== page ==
I stumbled across this news on Yahoo's page, just moments ago. 'Thot I'd like to know what the "obscure rule was." Imagine my stunned feelings at the closing remarks by the reporter...despite the fact of a prior "dunked ball heard in the locker room"?
This whole attitude, including the writer's remarks of "learning life's hard lessons," smacks of attitudes pervasive in American society, which puts Native Americans into a niche shaped like bitter-root expectations of federal Indian policies.
This issue (and article) sounds like a flippant remark and really frosts my fry bread. Why aren't Mount's questions addressed? SESG
Pregame dunk costs team playoff game
You know, one of those, "We just got a bad break, and that's life, we have to deal with it."
On March 5 in Cut Bank, Mont., Isaiah Martin, a 5-foot-11 senior guard for Harlem's boys basketball team, dunked during warmups for a high school tournament game with Shelby.
There was a shower of glass as the backboard shattered.
Harlem had to forfeit the game.
According to the Montana High School Association, dunking is not allowed in pregame warmups in tournament play. If a backboard is damaged by a pregame dunk, the offending school must forfeit. The rule was put in 10 years ago.
Backboard, Harlem's title hopes shattered
Comment: The "obscure rule" is presumably that breaking a backboard while dunking during pregame warmups is a forfeit.
Several critics of Coach Mount focused on this passage:
If he knowingly let his kids break the rule, that's a different story. Then we'd have to get into what the penalty is for dunking during pregame warmups and why Mount chose to risk it.
For the sake of argument, let's assume Mount didn't know there was a rule against dunking during warmups. It's more interesting to discuss it that way.
Forfeit = "on-the-job training"?
As for the article's final line:
The article does note some of Mount's questions about the rule's implementation and the previous dunk. But you're right, SESG...the final impression left by the article is that you have to accept adversity and there's nothing you can do about it.
I'm not sure Glier could've gone into more depth without losing his journalistic objectivity. That's what bloggers like me are for. <g> But if I were Mount, I certainly wouldn't have told the kids just to accept it. I would've asked a lot of questions and told the kids not to accept it unless there was no other choice.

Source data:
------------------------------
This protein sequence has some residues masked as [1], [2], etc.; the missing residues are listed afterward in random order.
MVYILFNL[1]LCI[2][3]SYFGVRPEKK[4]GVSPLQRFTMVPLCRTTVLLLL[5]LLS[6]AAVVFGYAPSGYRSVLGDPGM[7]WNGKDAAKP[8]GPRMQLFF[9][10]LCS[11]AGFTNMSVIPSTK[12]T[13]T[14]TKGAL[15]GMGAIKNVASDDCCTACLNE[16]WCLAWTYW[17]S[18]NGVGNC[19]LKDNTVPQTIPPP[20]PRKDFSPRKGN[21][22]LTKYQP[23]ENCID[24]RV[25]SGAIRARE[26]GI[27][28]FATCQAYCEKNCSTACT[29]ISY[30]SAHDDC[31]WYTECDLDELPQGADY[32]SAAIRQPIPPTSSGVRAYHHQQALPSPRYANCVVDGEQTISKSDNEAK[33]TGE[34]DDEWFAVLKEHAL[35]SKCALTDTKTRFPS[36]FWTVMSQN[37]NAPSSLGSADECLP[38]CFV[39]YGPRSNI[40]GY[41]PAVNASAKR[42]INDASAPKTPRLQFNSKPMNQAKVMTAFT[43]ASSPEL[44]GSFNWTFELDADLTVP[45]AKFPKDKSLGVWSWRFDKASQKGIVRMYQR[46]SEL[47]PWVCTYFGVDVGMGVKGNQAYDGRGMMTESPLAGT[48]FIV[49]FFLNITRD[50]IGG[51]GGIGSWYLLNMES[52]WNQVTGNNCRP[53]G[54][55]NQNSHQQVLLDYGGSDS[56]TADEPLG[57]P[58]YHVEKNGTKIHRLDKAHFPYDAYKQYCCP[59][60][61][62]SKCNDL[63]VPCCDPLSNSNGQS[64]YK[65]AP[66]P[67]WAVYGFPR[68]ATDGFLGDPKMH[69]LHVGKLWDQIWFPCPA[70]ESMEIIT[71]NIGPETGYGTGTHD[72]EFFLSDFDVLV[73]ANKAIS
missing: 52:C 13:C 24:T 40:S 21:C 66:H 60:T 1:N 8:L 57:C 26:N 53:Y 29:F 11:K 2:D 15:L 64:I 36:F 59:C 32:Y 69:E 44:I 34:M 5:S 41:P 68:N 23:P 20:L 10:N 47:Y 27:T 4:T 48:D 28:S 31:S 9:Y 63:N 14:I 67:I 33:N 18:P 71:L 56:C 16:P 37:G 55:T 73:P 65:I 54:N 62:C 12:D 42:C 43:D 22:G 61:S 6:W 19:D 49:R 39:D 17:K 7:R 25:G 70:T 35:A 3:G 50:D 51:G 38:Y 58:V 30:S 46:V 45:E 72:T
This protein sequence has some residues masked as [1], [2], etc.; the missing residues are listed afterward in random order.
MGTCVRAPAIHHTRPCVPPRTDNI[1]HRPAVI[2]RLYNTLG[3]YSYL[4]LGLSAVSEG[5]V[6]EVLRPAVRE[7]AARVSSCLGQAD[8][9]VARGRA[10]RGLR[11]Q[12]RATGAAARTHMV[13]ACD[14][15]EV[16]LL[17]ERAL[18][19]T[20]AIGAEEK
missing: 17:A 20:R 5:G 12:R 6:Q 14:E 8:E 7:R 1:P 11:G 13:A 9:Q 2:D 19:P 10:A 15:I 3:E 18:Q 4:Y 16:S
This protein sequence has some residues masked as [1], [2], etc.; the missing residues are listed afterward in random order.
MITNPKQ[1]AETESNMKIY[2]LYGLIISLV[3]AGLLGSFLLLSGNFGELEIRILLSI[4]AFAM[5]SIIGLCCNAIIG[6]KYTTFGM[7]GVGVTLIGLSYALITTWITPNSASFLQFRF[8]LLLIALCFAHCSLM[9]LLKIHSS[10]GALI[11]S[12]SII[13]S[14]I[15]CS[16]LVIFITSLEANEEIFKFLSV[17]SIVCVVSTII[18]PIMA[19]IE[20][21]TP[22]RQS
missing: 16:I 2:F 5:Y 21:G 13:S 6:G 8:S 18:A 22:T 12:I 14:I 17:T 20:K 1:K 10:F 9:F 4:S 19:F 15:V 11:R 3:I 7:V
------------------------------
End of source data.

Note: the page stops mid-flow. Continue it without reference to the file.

Among the questions to be asked: How uniformly is the rule applied? Are there any exceptions to its application? Why is the penalty worse for a pregame dunk than a game dunk? Why penalize the kids, especially if they didn't know the rule? Is it possible to waive the penalty? How about penalizing the school by forcing it to buy a new backboard but letting the kids play?
Penalize coach, not kids
If Mount knew there was a pregame ban on dunking, how about penalizing him for it? Kick him out and let the assistant coach lead the team a la Hoosiers. Really, you should think hard about penalizing the kids unless they knew there was a rule against dunking and they knowingly violated it.
If it were me, I might have "accepted" the forfeit after I threatened to go to the media and online and protest how "my kids" were being hurt by an unfair and arbitrary rule. Let the tournament share the suffering if it's into making people suffer. I suspect that would've produced results. If it didn't, then I would've told the kids about how life is unfair.
Again, if Mount knowingly violated the rules, the situation would be different. Then the lesson would be, "Your coach is an idiot who really screwed up and let you down." And not, "Life is tough and you have to roll with the punches."
Again, we're assuming Mount didn't knowingly violate the rules. In that case, it's wise to remember what Captain Kirk proved in the Kobayashi Maru test. You rarely if ever have to accept a no-win situation. If Indians such as Tecumseh, Crazy Horse, or Geronimo were in the same position, I suspect they'd agree.